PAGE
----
Has Donald Trump’s time come and gone? After failing to win reelection in 2020 and getting booted from Twitter after the Jan. 6 Capitol insurrection, he seems a shadow of his former self. Even his “Trump”-emblazoned Boeing 757 sits idle and reportedly in disrepair at an airport in upstate New York.
In lieu of tweets, former President Trump or his team now issues near-nightly emails with political endorsements, attacks, and pronouncements, peppered with his signature exclamation points and capitalizations. They are Twitter-ready, and often, in fact, tweeted and retweeted by reporters and advisers.
Yet somehow, old-fashioned emails lack the punch of those 280-character missives that used to land on millions of phones multiple times a day. On TV, the medium that made him a star with “The Apprentice,” his presence has returned to the modest levels of May 2015, right before he launched his 2016 presidential campaign, according to the Stanford Cable TV News Analyzer.
Why We Wrote This
The former president’s popularity with the base makes him the odds-on favorite to be the GOP nominee, should he choose to run again. For now, the focus is on 2022 and playing kingmaker.
To state the obvious, Mr. Trump is no longer president, and therefore has to be more strategic in making news. Merely appearing on Fox or Newsmax doesn’t guarantee buzz.
But make no mistake. Mr. Trump remains de facto leader of the Republican Party, and – unprecedented in modern times for a one-term president – may run for the White House again. He has raised tens of millions of dollars for his leadership political action committee and is helping other Republicans fill their coffers.
At last weekend’s Republican National Committee donor summit in Palm Beach, Florida, Mr. Trump did make headlines – by stirring controversy, to the chagrin of some attendees. In a speech to donors at his Mar-a-Lago estate, he veered off script, attacking Senate Minority Leader Mitch McConnell and expressing “disappointment” in former Vice President Mike Pence for proceeding with the counting of electoral votes in Congress on Jan. 6.
Mr. Trump may seem to be shooting himself in the foot by fanning discord within his own party. To be sure, some mainstream Republican leaders (and ex-leaders) aren’t happy with him. See former House Speaker John Boehner’s new book, “On the House,” which blames Mr. Trump, among others, for GOP dysfunction.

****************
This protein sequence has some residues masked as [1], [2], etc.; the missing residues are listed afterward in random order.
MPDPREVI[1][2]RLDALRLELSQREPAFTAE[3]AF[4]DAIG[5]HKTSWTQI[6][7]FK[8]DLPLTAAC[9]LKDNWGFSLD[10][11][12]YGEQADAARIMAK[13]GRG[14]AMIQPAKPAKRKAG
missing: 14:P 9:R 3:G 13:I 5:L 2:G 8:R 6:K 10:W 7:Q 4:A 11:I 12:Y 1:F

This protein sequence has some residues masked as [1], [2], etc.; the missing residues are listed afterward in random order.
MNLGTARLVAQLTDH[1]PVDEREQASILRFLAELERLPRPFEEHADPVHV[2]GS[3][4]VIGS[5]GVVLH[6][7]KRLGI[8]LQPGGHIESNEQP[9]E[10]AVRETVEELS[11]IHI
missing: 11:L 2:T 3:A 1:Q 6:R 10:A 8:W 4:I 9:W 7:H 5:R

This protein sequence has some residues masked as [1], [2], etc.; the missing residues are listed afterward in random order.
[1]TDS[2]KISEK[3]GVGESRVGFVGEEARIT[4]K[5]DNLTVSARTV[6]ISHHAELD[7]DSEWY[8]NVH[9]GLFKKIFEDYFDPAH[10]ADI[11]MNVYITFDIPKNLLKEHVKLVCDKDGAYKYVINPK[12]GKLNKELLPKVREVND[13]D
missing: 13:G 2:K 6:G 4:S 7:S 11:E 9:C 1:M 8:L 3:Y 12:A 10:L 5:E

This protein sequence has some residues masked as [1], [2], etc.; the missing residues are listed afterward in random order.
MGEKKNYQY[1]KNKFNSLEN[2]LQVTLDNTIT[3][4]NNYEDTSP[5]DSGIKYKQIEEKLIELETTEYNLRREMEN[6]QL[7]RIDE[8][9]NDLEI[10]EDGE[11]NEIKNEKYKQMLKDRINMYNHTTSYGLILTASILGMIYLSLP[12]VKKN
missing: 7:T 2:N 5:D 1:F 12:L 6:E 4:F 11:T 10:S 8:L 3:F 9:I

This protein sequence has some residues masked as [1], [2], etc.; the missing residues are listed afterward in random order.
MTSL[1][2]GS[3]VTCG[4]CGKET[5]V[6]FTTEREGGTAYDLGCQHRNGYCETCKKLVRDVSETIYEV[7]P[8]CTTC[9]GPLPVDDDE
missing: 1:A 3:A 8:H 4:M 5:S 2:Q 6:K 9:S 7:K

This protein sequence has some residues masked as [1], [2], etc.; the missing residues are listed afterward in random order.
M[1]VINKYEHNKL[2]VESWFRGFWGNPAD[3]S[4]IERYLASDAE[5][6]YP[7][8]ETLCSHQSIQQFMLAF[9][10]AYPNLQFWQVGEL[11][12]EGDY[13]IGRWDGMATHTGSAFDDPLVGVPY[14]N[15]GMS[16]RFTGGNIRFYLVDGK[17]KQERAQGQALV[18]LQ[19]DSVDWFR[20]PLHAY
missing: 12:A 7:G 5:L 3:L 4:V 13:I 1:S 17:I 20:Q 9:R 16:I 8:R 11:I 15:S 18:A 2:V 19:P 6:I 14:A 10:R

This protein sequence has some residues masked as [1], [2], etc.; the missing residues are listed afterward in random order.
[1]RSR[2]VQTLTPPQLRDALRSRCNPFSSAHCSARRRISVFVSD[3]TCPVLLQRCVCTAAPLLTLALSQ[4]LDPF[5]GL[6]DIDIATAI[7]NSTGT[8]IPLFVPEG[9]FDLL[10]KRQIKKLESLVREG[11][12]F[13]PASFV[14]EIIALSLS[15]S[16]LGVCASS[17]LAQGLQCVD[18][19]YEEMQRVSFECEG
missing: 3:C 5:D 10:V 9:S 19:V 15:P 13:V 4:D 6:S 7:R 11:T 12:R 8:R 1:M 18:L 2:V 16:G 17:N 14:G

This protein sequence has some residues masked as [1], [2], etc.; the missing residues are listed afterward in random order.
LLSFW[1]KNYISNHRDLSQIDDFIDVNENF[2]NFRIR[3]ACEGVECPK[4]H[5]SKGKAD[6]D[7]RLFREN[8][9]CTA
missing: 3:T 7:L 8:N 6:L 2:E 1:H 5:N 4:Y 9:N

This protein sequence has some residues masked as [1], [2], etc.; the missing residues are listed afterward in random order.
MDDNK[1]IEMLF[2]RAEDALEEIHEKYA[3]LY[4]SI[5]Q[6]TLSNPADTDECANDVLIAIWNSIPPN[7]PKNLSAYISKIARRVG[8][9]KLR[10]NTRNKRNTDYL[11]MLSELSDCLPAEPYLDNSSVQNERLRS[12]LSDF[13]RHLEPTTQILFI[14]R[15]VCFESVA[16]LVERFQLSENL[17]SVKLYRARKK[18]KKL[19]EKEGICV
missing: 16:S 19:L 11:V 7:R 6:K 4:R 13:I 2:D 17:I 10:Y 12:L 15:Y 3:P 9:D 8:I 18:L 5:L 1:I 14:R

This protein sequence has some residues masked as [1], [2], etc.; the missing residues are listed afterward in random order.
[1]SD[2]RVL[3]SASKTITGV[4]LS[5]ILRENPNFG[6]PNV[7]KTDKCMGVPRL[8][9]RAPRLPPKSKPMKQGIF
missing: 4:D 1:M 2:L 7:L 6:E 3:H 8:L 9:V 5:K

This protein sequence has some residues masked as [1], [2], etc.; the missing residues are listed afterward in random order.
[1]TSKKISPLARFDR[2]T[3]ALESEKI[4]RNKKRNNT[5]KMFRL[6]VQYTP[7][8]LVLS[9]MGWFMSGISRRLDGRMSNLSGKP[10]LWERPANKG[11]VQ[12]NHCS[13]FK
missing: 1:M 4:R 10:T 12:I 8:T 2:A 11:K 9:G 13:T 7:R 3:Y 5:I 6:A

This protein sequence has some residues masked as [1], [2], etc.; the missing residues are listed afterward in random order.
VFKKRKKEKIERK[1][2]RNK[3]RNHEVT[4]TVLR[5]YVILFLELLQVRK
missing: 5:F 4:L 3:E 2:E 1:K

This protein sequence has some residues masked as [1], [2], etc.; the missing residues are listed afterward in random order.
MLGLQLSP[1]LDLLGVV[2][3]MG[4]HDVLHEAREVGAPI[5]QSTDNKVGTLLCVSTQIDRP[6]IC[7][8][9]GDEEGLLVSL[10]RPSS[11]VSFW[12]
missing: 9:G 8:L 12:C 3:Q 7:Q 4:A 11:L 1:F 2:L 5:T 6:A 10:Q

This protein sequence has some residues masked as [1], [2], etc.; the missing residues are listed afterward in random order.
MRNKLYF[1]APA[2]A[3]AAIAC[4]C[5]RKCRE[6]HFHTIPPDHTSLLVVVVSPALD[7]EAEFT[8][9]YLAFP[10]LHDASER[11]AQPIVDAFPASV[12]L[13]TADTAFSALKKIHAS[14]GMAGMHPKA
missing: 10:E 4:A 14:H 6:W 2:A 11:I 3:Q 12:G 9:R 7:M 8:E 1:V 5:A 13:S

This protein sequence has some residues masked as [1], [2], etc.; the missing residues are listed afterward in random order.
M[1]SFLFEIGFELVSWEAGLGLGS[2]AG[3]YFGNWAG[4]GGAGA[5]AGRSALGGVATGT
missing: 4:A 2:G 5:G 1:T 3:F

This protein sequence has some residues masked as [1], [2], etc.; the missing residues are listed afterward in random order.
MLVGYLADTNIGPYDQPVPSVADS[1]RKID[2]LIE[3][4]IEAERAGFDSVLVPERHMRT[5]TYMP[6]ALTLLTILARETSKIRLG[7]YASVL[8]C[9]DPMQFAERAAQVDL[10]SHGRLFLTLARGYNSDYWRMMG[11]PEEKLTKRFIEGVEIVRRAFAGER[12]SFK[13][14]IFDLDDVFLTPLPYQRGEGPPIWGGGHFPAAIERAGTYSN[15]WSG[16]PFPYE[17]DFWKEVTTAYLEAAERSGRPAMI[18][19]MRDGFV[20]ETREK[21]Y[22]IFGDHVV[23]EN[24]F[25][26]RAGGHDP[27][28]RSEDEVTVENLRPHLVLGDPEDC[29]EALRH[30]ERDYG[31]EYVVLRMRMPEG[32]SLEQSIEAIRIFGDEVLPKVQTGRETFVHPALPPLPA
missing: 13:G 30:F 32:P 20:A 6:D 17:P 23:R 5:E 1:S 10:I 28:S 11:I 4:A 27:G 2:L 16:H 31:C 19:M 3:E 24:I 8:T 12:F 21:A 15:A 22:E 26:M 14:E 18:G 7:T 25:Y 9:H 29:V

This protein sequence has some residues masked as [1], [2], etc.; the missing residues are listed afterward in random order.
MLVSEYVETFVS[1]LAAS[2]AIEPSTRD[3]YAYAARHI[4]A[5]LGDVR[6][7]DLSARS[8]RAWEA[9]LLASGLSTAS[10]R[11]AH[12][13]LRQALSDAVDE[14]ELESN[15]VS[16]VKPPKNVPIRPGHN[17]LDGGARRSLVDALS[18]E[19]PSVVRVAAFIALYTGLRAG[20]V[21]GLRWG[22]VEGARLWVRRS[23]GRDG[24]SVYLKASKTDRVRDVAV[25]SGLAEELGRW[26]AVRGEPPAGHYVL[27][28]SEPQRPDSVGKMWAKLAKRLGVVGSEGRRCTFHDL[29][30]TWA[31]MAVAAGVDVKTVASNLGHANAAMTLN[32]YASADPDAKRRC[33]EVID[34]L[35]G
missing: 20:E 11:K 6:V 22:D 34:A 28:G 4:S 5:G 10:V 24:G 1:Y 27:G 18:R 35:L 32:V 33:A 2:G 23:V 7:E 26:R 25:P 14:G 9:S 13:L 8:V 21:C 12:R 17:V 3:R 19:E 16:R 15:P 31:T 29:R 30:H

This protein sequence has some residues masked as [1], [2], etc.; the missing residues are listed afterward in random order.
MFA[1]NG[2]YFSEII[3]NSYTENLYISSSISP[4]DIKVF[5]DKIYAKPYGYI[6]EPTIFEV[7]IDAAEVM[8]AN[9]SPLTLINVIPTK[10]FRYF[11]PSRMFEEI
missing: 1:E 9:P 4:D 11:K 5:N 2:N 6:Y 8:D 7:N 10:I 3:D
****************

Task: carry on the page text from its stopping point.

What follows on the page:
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But there’s a larger dynamic at play: Mr. Trump still owns the Republican grassroots, and the grassroots own the party. Three months after the siege of the Capitol, in which five people died including a police officer, half of Republicans believe it was largely a nonviolent protest or fomented by left-wing activists, a Reuters/Ipsos poll finds. And 6 in 10 Republicans endorse Mr. Trump’s false claim that the 2020 election was stolen.
“Usually the far-right will say, the nominee doesn’t represent me,” says a Florida Republican strategist with ties to Mr. Trump’s orbit, speaking on background. “Now it’s the RINOs who say, Trump doesn’t represent me,” he says, referring to “Republicans in Name Only” – Mr. Trump’s proxy term for the GOP establishment.
If Mr. Trump does run for president again, he will be the odds-on favorite for the GOP nomination, given his fundraising skill and showmanship. But it’s far from certain that he’ll run again. He may find that, at this stage in his life, he’d rather play kingmaker than take on the heavy lift of another campaign – not to mention another term in the White House. There’s also the not-insignificant fact of his legal troubles in New York over his tax returns.
Thus, all the attention to Mr. Trump’s political endorsements – and to the comings and goings at Mar-a-Lago. When he reportedly turned down a request for a sit-down with Nikki Haley, his former United Nations ambassador, it was widely seen as punishment for her blasting him over the Capitol insurrection. This week, in an apparent effort to make amends, Ms. Haley said she wouldn’t run for president in 2024 if Mr. Trump gets in.
For now, though, the name of the game is 2022. Historically, the party out of power in the White House usually gains seats in Congress, and given the tight margins, the GOP has an excellent shot at retaking one if not both houses. Redistricting alone could hand the Republicans the net gain of five seats they need to retake the House.
In the 50-50 Senate, the GOP faces a tougher playing field, but there are some wild cards. One possibility is that New Hampshire’s popular Republican governor, Chris Sununu, runs against incumbent Democratic Sen. Maggie Hassan. If he does, that’s a likely toss-up and potential GOP pickup. In that case, it would be key for Mr. Trump to lie low. New Hampshire is a blue state in presidential politics.
But nationally, a strong GOP midterm performance, with Mr. Trump playing a smart strategic game in fundraising and endorsements, could be all he needs to get revved up for another shot at the Oval Office.
“If Republicans have a great year in 2022, he can insert himself as the head of things,” says Dante Scala, a political scientist at the University of New Hampshire.
And maybe Mr. Trump can figure out a way to take Trump Force One out of mothballs.
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Mark Sappenfield Editor
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